Consumer Creativity as a Journey Toward a Moral Destiny: an Investigation of the Free/Open Source Software Community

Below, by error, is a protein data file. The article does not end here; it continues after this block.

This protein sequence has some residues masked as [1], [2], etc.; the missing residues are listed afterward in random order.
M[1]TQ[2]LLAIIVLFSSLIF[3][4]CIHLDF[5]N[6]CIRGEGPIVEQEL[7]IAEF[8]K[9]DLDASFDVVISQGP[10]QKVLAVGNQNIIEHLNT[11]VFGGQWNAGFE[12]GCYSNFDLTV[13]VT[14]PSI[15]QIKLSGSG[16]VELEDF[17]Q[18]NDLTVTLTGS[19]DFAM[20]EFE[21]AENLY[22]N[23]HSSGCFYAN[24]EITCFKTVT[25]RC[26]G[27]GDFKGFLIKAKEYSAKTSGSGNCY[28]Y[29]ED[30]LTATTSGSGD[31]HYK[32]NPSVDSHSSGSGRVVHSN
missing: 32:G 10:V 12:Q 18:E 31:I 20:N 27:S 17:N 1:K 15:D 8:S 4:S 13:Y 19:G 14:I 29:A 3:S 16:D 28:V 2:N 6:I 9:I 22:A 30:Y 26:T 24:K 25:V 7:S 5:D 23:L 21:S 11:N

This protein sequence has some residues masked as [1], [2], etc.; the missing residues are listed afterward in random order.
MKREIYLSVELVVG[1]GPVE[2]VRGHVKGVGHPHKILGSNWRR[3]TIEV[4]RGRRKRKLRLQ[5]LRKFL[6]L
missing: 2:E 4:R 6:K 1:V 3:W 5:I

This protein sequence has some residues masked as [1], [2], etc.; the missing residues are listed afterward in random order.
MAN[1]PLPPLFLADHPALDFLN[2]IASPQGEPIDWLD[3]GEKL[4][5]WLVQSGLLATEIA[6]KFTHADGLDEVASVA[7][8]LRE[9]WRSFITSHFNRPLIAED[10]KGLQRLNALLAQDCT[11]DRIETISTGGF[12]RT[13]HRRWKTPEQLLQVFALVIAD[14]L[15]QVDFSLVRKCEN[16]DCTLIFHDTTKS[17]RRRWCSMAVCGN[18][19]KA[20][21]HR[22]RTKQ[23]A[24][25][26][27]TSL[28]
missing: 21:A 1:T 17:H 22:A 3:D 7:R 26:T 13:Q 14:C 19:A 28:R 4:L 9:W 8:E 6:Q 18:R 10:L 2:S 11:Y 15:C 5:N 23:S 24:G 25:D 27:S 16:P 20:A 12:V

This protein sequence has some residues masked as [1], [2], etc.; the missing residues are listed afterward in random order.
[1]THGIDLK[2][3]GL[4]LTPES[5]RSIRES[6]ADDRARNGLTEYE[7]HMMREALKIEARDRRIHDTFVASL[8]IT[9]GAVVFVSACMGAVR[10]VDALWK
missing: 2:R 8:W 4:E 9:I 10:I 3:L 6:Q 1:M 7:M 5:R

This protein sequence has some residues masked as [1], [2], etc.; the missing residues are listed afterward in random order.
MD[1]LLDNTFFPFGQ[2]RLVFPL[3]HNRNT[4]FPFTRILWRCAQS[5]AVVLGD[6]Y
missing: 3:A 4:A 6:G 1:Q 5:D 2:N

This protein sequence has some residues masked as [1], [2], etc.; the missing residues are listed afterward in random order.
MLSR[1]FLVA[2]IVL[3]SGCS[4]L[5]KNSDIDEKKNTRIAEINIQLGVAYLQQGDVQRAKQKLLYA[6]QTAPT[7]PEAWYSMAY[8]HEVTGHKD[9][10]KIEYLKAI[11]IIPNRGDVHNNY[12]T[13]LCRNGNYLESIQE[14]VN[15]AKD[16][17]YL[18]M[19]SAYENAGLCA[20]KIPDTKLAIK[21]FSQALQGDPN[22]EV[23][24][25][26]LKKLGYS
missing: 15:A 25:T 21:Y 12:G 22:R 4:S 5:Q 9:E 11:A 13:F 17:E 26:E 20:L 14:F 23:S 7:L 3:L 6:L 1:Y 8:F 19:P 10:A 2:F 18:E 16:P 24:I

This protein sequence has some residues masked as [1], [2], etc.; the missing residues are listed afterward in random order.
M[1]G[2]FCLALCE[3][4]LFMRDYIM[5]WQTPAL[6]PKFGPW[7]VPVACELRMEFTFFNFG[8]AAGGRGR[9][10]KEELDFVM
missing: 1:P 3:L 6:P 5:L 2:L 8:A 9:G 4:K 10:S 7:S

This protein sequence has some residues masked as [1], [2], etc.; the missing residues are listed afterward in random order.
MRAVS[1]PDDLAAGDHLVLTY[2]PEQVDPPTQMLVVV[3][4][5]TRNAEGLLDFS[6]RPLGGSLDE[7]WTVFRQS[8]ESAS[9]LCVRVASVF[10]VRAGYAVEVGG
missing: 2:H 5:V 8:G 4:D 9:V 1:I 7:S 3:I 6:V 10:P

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Drawing on Berman’s (1972, 1988) political-cultural view of creativity, this thesis contextualizes consumer creativity in the context of a consumer community wrought with paradoxes and conflicts. Adopting a netnography methodology and empirically examining how individual free/open source software (FOSS) community members interpret their own creative activities, this thesis finds that consumer creativity is a journey toward a moral destiny, with morality arising from the interplay between rationalism and Romanticism and the cultural, historical baggage of these two ideological systems (e.g., sexism in the domains of science and art). Along this journey, individual FOSS community members (i.e., FOSS programmers) co-create and negotiate their common identity—a craftsperson who is a scientist, artist, and moral warrior, an identity embodied by FOSS, their creative product and a form of technology. This journey is both sweet and bitter and full of paradoxes and conflicts, all of which have rich implications about the power relationships within the community. On the one hand, FOSS programmers recreate a mythologized paradise where they re-merge with the natural world and return to human nature and where they are re-actualizing the moral values of freedom, public interests, and egalitarianism. On the other hand, in this community, sexism against female programmers is rampant; some programmers could perceive that their creativity is constrained and exploited by powerful project owners and thereby feel alienated, frustrated, and trivialized; individual programmers could confront each other due to their different technological preferences and doubt each other’s motivations; and this community’s creative process is infused with politics. This thesis (1) enriches the marketing literature on consumer creativity which is dominated by an instrumental perspective of creativity by introducing the moral dimension of consumer creativity; (2) contributes to the marketing literature which is dominated by the view that the creative process is enjoyable and harmonious by examining paradoxes and conflicts in the creative process; and (3) enriches the marketing literature on the impact of technology on human well-being and the natural environment by illustrating a contextualized view that the impact of a technology depends on the moral values of the creator and the user of this technology.